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Report: 56 journalists imprisoned in Africa in 2022 — global figure hit record high

BY Claire Mom


The number of journalists jailed around the world has reached a record-breaking figure.

A report by the Committee to Protect Journalists (CPJ) found that 363 reporters were deprived of their freedom as of December 1, 2022 – a new global high that overtakes last year’s record by 20%.

According to the report, at least 56 journalists were imprisoned across Africa in 2022 with Egypt being the top jailer.

“Egypt remains the top jailer of journalists across Africa, despite some releases under international pressure. Eritrea is one of the most censored countries in the world. The majority of the journalists imprisoned there have been detained without trial for 21 years, since the crackdown on the independent press in 2001,” the report reads.


“Cameroon has appeared on the census every year since 2014, with some currently jailed journalists held since 2016. Senegal has one journalist imprisoned for their work, Pape Alé Niang, marking the first time the country has been on the census since 2008.

“Three of the 4 jailed journalists in Rwanda are YouTubers. Two of them – Aimable Karasira and Dieudonné Niyonsenga allege that they have been tortured and ill-treated while imprisoned.

“French journalist Olivier Dubois, who was abducted in Mali in April 2021, and five Tigrai TV journalists, detained in the rebel-held city of Mekelle in the northern Ethiopian state of Tigray, are not included in the census because they are in the custody of non-state actors.”


Twenty-four journalists and media workers have been killed in Nigeria between 1992 and 2022.

On October 13, 2022, police operatives detained Abdulrasheed Akogun alongside his brother Dare Akogun on criminal charges for comments they posted in a WhatsApp group.

The journalists were accused of criminal conspiracy, defamation, inciting disturbance, injurious falsehood, and cyberstalking for alleging that Rafiyu Ajakaye, chief press secretary to the Kwara state governor, financially influenced the outcome of a recent election in the local chapter of Nigeria Union of Journalists.

Recently, Oloye Samuel, publisher of Taraba Truth and Facts newspaper and the chief executive officer of Rock FM 92.3 in Jalingo, was reportedly arrested by the state government’s agents over a report that Darius Ishaku, Taraba’s governor, had plans to sell the state liaison office.



Iran, China, Myanmar, Turkey, and Belarus are 2022’s top five jailers globally, CPJ’s report found.

In Iran, dozens of journalists are among the estimated 14,000 Iranians arrested during the crackdown on protests sparked by the killing of Mahsa Amini, a 22-year-old Kurdish woman who died in police custody after being arrested for allegedly breaking Iran’s hijab law.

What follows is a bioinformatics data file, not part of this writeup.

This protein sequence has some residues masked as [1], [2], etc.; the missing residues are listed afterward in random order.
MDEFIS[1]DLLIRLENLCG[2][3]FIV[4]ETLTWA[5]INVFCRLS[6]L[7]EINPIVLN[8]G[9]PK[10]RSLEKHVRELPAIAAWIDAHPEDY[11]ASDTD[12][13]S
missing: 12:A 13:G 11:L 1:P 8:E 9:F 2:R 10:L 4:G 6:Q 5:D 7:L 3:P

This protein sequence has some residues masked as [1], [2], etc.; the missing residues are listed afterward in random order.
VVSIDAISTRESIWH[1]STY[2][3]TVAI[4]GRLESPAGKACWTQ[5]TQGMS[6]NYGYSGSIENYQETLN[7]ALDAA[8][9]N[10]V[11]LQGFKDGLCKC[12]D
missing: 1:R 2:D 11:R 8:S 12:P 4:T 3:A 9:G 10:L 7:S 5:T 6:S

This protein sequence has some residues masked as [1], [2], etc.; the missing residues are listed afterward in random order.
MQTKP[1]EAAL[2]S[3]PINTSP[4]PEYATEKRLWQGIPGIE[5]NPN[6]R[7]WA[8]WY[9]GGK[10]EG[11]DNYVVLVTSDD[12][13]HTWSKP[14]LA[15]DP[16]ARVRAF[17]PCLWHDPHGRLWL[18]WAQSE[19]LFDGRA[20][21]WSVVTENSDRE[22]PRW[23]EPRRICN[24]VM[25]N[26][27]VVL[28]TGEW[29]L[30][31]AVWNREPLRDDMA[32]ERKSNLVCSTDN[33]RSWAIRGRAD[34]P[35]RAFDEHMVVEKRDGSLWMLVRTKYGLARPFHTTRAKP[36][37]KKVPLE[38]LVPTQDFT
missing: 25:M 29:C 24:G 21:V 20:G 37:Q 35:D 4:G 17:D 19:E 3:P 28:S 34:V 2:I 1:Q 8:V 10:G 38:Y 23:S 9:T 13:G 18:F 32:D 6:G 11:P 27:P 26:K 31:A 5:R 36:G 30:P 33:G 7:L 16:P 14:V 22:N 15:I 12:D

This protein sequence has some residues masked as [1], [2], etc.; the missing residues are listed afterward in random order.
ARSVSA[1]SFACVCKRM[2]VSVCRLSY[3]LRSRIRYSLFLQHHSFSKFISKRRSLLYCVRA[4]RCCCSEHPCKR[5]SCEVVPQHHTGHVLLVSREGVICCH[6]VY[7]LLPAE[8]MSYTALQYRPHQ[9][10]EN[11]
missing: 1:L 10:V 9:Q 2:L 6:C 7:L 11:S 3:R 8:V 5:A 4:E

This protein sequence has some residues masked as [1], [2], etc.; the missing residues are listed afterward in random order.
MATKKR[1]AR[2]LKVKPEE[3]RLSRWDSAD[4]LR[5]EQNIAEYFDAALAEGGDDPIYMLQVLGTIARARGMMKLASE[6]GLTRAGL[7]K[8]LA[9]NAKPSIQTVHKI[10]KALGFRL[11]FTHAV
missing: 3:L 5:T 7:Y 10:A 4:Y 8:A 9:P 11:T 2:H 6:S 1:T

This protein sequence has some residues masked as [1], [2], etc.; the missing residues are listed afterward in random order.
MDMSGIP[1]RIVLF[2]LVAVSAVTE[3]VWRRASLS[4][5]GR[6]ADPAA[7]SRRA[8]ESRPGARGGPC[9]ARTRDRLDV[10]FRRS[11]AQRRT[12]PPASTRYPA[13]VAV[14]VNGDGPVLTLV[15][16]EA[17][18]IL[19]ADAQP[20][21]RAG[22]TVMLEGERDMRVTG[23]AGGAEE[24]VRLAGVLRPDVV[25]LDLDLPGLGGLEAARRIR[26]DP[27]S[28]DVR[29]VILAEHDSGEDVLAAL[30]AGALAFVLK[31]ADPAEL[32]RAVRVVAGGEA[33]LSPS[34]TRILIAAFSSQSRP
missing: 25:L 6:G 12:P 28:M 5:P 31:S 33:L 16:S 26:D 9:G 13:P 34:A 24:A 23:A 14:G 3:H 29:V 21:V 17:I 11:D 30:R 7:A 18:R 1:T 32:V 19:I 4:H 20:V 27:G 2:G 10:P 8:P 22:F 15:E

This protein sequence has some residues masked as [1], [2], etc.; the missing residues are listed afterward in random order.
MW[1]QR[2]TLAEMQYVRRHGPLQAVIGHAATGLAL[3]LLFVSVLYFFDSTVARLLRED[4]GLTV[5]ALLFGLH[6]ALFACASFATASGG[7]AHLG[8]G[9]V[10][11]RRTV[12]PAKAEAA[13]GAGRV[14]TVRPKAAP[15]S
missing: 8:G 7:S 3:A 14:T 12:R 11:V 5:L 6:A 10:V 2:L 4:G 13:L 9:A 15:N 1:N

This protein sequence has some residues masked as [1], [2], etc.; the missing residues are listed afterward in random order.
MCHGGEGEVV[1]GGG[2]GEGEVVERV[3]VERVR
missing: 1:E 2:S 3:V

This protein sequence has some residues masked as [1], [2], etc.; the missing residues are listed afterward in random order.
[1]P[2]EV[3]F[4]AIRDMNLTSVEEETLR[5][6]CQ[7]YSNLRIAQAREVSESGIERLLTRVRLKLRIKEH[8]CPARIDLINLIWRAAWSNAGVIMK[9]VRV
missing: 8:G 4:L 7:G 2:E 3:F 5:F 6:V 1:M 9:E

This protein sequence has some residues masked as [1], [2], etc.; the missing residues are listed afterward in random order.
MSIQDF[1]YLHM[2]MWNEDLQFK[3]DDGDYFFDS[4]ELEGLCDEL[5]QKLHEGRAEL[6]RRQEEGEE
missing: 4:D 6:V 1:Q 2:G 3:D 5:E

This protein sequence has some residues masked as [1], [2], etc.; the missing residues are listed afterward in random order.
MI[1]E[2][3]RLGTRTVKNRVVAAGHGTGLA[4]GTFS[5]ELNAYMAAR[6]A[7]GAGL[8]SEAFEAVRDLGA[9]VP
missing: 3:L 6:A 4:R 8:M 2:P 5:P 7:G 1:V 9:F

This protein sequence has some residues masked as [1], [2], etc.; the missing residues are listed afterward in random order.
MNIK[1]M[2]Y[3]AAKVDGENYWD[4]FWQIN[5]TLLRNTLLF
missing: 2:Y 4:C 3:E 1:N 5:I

“Authorities have imprisoned a record number of female journalists – 22 out of the 49 arrested since the start of the protests are women –  a reflection of the prominent role they’ve played in covering this women-led uprising,” the report said.


“In China, authorities tightened online censorship during recent protests over the government’s zero-COVID lockdown policies and several journalists are reported to have been briefly detained while covering the demonstrations.

“The number of Myanmar journalists known to be jailed on December 1 rose to at least 42 – up from a revised 30 last year – as the regime doubled down on its efforts to mute reporters and disrupt the country’s few remaining independent media outlets. Many news organizations remain reluctant to identify their detained staff and freelancers to avoid the harsher sentences often meted out to journalists.


“The number of journalists held in Turkey rose from 18 in 2021 to 40 in 2022 after the arrests of 25 Kurdish journalists in the second half of the year. The journalists’ lawyers told CPJ all were jailed on suspicion of terrorism – a  result of the country’s ongoing efforts to silence those it associates with the outlawed Kurdistan Workers’ Party (PKK).

“Belarus held 26 journalists in custody on December 1 – up from 19 last year. Almost half are yet to be sentenced; two are serving terms of 10 or more years. All known charges are either retaliatory or anti-state, such as treason.”


CPJ and other human rights organisations including the United Nations (UN) have continued to call for the release of the imprisoned journalists.

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